If you had a $200-million-plus crime spree going on all around you, and the cops were doing essentially nothing, would you be outraged? Most people I know would be at least upset.
Better cue the upset-verging-on-outrage, then, because this is exactly what’s happening – at least in NSW.
Above: Car theft in NSW – a $200+ million industry
However much we might like to believe in fairness, the successful prosecution of thieves just isn’t happening – at least not on the road.
News Limited reported last weekend that in NSW alone, car thieves have an incredible 93 per cent chance of getting away with it. Apparently, 20,256 car thefts were reported in NSW last year. Of those, 1444 charges were laid – a paltry seven per cent of the total.
Actually the chances of getting away with it are even higher. If only seven per cent are charged, fewer than seven per cent would be successfully prosecuted…
If each of those cars stolen is worth just an average of $10,000 apiece, then you’re looking at a $200 million problem.
Above: Only seven per cent of NSW car thieves actually get charged
(Those breaking into homes, shops and offices were even slightly better off – just 6.5 per cent of the 58,261 reported B&Es last year resulted in charges. And, apparently, half of the fraudsters are getting away with it.)
The NSW cops say they are massively understaffed. Officially, the NSW Police Force claims it investigates every crime. However, it’s clearly giving motor vehicle theft the ‘once over lightly’ treatment. Correction: the ‘can’t be bothered’ treatment.
NSW Police Association president Scott Weber told News Limited that the cops were 500 down on their gazetted strength, a fact endorsed by the state’s Auditor General.
Above: not something a car thief generally experiences in NSW – sadly
It does seem somewhat galling, doesn’t it? Considering the resources marshalled against you as a driver, the fines, the tolls, the zero tolerance and the road infrastructure groaning under the weight of the cars it is expected to carry, it would seem only fair that is someone nicks your car, some official resources were brought to bear.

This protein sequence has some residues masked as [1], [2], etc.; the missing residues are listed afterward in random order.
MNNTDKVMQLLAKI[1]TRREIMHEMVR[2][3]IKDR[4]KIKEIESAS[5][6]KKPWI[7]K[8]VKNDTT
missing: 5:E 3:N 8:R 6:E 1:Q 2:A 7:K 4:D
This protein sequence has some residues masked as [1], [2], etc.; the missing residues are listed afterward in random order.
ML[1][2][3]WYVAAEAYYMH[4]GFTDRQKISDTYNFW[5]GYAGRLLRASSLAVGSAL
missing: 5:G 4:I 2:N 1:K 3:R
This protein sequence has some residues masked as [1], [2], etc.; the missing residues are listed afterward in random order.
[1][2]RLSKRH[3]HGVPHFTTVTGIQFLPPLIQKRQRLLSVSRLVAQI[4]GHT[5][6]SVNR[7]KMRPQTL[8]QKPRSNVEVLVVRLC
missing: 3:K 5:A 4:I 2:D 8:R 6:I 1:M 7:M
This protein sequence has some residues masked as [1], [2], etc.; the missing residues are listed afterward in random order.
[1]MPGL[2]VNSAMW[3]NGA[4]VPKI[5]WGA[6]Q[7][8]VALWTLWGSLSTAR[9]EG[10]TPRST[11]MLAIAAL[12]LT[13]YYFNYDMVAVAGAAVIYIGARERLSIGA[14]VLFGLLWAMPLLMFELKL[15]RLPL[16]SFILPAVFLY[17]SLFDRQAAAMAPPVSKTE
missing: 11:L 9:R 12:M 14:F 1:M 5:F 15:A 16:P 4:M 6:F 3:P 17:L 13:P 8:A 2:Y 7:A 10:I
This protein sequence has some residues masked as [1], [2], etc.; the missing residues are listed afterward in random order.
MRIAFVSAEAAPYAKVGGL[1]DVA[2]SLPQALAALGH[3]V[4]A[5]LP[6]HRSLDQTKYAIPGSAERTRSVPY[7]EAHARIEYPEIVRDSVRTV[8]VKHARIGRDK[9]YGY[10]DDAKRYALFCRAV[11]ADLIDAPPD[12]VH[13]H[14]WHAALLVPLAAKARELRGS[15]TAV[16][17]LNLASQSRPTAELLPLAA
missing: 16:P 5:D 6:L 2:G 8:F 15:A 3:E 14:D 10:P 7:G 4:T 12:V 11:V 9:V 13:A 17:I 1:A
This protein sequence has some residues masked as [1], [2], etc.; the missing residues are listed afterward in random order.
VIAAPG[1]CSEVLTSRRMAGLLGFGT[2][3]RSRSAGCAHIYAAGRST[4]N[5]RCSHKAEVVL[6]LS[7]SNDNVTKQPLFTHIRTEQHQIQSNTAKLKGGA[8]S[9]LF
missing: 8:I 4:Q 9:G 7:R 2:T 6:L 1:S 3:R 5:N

We are all paying for those unsolved thefts, every time we incur an insurance premium it’s factored in. If you think it’s the insurance companies copping the cost, think again – ultimately we all pay.
Above: Say hello to your car’s new owner
As things stand, the authorities can just about spot you from space if you’re just a few kays over the limit, and an armada of council rangers is marshalled against you, should you overstay your welcome at a parking meter by just a couple of minutes. But if some mongrel nicks your car, you better hope your insurance is up to date because, basically, you’re on your own.
Considering the contribution to the state’s (and Federal) coffers made by drivers, wouldn’t it be a fairer deal if a serious attempt were made to apprehend the people out there actually stealing cars? Wouldn’t it be a deterrent if more thieves were actually apprehended? I mean, if you thought you were actually going to get caught, wouldn’t you be somewhat less inclined to involve yourself in the car theft game?
Above: NSW Police Force guidelines on dealing with car thieves
As things stand, a 93 per cent chance of getting away with it is tantamount to giving the overwhelming majority of car thieves a ‘get out of jail free’ card. These are the kind of odds you can bet against. As things stand you’d have to be either dead stupid or dead unlucky to steal a car in NSW and actually get caught.
What do you think should be done?